There’s a variant of marketable young femininity today that sells images of the relentlessly positive, conventionally beautiful girlboss who effortlessly masters her own professional and personal life. In The New Me, on the other hand, Millie floats from temp job to temp job, eschews the grooming standards of high-end designer showroom where she works, and spends most of her spare time watching a gruesome crime drama alone in her cluttered apartment. Karen, on the other hand, wants to be that girlboss, but is ultimately a bit of a loser. Do you see Millie’s own attempt to reinvent herself (buy that skirt, go to that yoga class!) as a critique of certain popular narratives about ideal femininity?

Halle Butler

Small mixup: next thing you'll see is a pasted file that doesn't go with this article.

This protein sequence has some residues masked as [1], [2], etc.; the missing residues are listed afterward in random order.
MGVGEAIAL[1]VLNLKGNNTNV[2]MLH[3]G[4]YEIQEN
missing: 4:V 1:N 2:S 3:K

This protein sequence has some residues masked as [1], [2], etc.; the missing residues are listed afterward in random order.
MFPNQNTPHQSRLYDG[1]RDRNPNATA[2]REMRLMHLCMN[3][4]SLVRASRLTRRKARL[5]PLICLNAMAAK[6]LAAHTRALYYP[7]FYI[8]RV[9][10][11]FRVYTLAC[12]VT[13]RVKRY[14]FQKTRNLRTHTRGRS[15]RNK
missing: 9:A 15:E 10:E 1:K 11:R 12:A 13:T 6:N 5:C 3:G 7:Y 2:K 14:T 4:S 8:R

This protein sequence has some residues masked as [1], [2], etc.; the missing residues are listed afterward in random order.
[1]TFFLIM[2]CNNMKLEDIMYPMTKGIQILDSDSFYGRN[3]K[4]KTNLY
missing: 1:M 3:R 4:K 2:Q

I do. I even think she’s critiquing it as she’s doing it. There’s an element of “ok, I’ll dress up like a girl and smile and buy some lotion, but it’s not going to work!” To me, the idea of wanting to be the boss of someone else is very odious. Dominance and status, glamorizing wealth and the pursuit of money for its own sake (naturally we have to live, so we have to make money), this is all bad. It will stress you out, and it will make you feel like you’re failing, or it will make you feel like you have the right to plow through people to “get where you’re going”. I have only an atmospheric understanding of the girlboss, but when I see the notion on book covers and in magazines and online, my eyes do narrow with disdain. It’s no new discovery that women can be very competitive with each other, so there’s something counterintuitive about a type of “girl power” that emphasizes pursuit of being in charge (at the exclusion of the other “girls” who have been giving you “power”?–makes no sense!). And I am referencing the Spice Girls with “girl power.” If we’re supposed to be perfect, career oriented, politically savvy, health conscious, etc etc, all the time, working towards alpha status, then there’s no room for messing up–or, rather, no room to admit that you’re wrong, because this will jeopardize the persona you’re crafting/your goal of superiority. And if you’re not able to admit when you’re wrong, you can never forgive yourself for being wrong, and you can never really like anyone else, and then you can never really open yourself up to the bonds of friendship and community. But yeah, definitely, Millie is in direct opposition to Karen and her other colleagues in the book–her disdain for them (the pedometers, the perfume, the fast-fashion outfits, etc) is an indirect criticism of a certain type of ladder climbing capitalist-pseudo-feminism. Haha, or maybe it’s direct.